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How do i know if my chickens have worms? - Page 2

post #11 of 24

I have had chickens since 2007, and my free range, and (knock on wood, and whispering) I have never seen any sign of worms, and have never wormed.



Now that I have jinxed myself, what is the pumpkin seed thing? I could grow pumpkins.

MrsK

Western South Dakota Rancher
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Western South Dakota Rancher
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post #12 of 24

If I suspect worms I take some poop to my vet and she will test it. I thought the birds had worms once and wormed. The other times I thought the birds had worms I took some poop to the vet and it turned out negative.

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HEY LOOK!!!
UPCOMING FLORIDA Swaps/Sales/Shows/Events
---> Florida Fair Schedule 2013/2014 and; FLORIDA!!!!!ALWAYS SUNNY SIDE UP!!!
Heritage Single Comb & Rose Comb Rhode Island Reds and Rose Comb Rhode Island Whites.

Member of the American Poultry Association, the Rhode Island Red Club of America, &

Central Florida Poultry Breeders Association. NPIP Certified Participant

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post #13 of 24

I know I can get safeguard at TSC but does anyone know if they carry valbazen?

post #14 of 24

Valbazen can be ordered from Jefferslivestock.com or you can call them.
Consider this; one large roundworm sheds thousands of eggs onto the soil only to be picked up by other chickens to start the lifecycle all over again. There is never just one large roundworm in a chickens innards. When you see one in the poop, it just means there's no more room inside the chicken and there's only one way to go...out.


     Most people have no clue...Forewarned is Forearmed

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     Most people have no clue...Forewarned is Forearmed

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post #15 of 24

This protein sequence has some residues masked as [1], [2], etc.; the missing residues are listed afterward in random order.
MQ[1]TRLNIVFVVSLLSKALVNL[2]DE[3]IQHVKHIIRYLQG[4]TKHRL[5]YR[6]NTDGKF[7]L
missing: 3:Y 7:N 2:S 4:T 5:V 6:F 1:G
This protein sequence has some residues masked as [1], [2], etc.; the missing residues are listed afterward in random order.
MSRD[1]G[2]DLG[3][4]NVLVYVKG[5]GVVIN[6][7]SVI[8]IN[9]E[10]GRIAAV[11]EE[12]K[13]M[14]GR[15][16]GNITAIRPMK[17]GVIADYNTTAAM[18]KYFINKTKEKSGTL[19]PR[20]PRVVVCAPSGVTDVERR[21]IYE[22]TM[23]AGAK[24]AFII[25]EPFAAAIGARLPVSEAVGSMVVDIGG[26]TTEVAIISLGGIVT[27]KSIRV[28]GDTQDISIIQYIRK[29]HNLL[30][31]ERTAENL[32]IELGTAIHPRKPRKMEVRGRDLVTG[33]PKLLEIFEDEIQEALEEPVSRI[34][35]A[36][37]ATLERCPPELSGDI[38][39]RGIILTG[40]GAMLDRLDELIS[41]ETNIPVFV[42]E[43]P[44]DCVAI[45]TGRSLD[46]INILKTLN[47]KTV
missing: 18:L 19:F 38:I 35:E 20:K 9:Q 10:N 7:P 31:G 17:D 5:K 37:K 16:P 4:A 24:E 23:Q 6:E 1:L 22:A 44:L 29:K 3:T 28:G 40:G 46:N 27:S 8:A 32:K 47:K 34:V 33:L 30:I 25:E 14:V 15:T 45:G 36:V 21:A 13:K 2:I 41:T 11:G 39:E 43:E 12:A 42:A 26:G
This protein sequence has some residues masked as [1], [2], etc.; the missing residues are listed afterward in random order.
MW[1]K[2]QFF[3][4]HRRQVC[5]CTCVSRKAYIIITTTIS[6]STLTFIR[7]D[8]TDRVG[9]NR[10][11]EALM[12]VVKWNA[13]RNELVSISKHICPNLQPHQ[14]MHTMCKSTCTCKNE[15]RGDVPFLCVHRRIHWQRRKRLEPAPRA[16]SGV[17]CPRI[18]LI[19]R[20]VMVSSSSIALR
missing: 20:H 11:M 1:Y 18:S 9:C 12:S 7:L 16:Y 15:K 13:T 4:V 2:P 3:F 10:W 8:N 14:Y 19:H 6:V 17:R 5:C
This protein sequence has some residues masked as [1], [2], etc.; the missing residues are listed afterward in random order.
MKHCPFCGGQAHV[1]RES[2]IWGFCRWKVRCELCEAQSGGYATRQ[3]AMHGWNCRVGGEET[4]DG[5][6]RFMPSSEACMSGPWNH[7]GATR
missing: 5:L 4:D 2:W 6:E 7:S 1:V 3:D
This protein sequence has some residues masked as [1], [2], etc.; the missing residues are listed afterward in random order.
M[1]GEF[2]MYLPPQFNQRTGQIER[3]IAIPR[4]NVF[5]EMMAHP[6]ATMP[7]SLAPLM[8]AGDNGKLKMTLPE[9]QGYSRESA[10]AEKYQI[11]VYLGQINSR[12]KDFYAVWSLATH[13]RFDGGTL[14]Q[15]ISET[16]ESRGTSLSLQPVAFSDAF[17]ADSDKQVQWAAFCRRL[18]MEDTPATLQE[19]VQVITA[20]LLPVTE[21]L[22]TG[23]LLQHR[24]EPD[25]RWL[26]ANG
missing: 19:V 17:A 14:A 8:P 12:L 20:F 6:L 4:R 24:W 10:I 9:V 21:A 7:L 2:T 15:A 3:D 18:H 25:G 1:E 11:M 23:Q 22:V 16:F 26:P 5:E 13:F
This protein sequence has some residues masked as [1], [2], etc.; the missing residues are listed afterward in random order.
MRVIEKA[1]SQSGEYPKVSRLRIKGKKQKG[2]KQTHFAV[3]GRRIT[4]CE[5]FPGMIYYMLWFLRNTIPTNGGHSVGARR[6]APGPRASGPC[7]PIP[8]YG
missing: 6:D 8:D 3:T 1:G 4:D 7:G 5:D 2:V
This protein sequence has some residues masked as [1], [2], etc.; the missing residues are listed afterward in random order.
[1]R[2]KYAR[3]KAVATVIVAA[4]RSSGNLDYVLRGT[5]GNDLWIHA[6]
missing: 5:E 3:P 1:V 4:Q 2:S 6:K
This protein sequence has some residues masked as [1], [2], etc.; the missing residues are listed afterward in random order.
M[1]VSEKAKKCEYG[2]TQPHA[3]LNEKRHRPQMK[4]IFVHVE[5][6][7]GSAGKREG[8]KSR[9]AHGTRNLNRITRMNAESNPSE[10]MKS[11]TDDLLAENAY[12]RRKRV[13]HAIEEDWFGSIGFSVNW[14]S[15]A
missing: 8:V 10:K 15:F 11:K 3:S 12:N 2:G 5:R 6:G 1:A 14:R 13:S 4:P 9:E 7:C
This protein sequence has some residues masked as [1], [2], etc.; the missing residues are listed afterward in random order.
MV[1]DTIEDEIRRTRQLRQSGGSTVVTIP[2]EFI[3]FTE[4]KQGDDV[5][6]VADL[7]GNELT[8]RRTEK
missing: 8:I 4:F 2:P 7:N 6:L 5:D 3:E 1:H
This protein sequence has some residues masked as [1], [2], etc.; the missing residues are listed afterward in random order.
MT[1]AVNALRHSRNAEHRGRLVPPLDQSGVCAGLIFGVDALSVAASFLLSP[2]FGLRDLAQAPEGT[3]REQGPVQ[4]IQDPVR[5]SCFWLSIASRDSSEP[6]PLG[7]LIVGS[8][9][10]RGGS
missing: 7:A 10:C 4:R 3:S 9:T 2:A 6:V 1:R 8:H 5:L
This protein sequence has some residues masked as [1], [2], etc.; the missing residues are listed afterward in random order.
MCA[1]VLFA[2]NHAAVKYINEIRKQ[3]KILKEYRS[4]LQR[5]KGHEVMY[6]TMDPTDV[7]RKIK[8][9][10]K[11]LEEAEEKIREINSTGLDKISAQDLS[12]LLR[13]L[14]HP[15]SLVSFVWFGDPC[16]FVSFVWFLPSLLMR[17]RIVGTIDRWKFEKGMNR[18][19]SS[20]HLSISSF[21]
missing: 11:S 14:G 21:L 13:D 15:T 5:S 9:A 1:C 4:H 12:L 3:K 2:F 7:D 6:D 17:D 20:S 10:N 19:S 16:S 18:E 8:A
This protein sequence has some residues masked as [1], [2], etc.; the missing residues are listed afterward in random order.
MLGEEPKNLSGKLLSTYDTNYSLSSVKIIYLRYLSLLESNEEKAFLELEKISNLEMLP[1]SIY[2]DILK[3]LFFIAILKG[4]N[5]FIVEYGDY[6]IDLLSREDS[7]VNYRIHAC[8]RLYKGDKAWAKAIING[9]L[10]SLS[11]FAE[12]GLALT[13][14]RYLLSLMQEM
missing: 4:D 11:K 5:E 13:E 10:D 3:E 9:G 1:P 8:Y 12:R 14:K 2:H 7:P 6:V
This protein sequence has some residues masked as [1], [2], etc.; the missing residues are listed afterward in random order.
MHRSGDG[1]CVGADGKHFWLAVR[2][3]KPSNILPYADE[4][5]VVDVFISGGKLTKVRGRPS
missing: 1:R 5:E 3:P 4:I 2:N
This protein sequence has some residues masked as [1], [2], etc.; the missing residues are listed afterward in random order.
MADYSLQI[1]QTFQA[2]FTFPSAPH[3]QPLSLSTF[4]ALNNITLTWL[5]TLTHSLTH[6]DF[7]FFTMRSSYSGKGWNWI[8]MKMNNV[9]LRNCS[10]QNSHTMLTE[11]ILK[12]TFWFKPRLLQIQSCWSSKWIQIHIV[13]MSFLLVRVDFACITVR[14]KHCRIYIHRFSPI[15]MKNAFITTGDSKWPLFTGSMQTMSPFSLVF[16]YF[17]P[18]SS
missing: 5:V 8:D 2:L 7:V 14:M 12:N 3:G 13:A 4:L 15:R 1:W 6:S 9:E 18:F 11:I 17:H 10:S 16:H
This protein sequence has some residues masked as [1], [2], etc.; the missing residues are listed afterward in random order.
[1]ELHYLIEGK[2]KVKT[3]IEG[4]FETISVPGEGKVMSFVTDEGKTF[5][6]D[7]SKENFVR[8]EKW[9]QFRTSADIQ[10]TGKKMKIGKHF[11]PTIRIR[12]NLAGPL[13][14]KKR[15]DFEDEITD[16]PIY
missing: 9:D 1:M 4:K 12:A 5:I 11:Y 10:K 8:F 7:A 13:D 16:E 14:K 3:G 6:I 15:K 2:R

Symptoms:  pale combs and dramatic weight loss.  They start looking really thin.

By the time you see a worm in the feces, they are overloaded.  I worm once a year with Valbazen and am very happy with the results.  I do it in the fall when they are molting - you have to toss the eggs for 14 days, so I do it when they aren't laying.

I gave my chickens pumpkins, garlic, ACV - all the natural methods - it didn't work, they still got worms.

Here's a great thread on worming:
http://www.backyardchickens.com/forum/viewtopic.php?id=420520

Breeding Welsummers and Barnevelders.

 

Having an Icelandic in the coop is like having a 2 year old in the house - they are into everything and don't follow the rules.

I have zero chicken willpower.

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Breeding Welsummers and Barnevelders.

 

Having an Icelandic in the coop is like having a 2 year old in the house - they are into everything and don't follow the rules.

I have zero chicken willpower.

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post #16 of 24

If you prefer not to de-worm unless necessary then you can ask most vets to do a fecal float test (doesn't have to be familiar with any bird species as the parasites are the same as with dogs and some other livestock...so any vet will do).  The test is pretty cheap, usually less than $20.  Some rural vets do it much cheaper.  Anyway, they will be able to tell you if they saw and worms or their eggs and even what type of parasites were seen. 
But if I ever got a positive test I would just use a broad spectrum de-wormer like valbazen or fenbendazole.  Some people in our local poultry group treat with Ivermectin because it also kills mites and lice.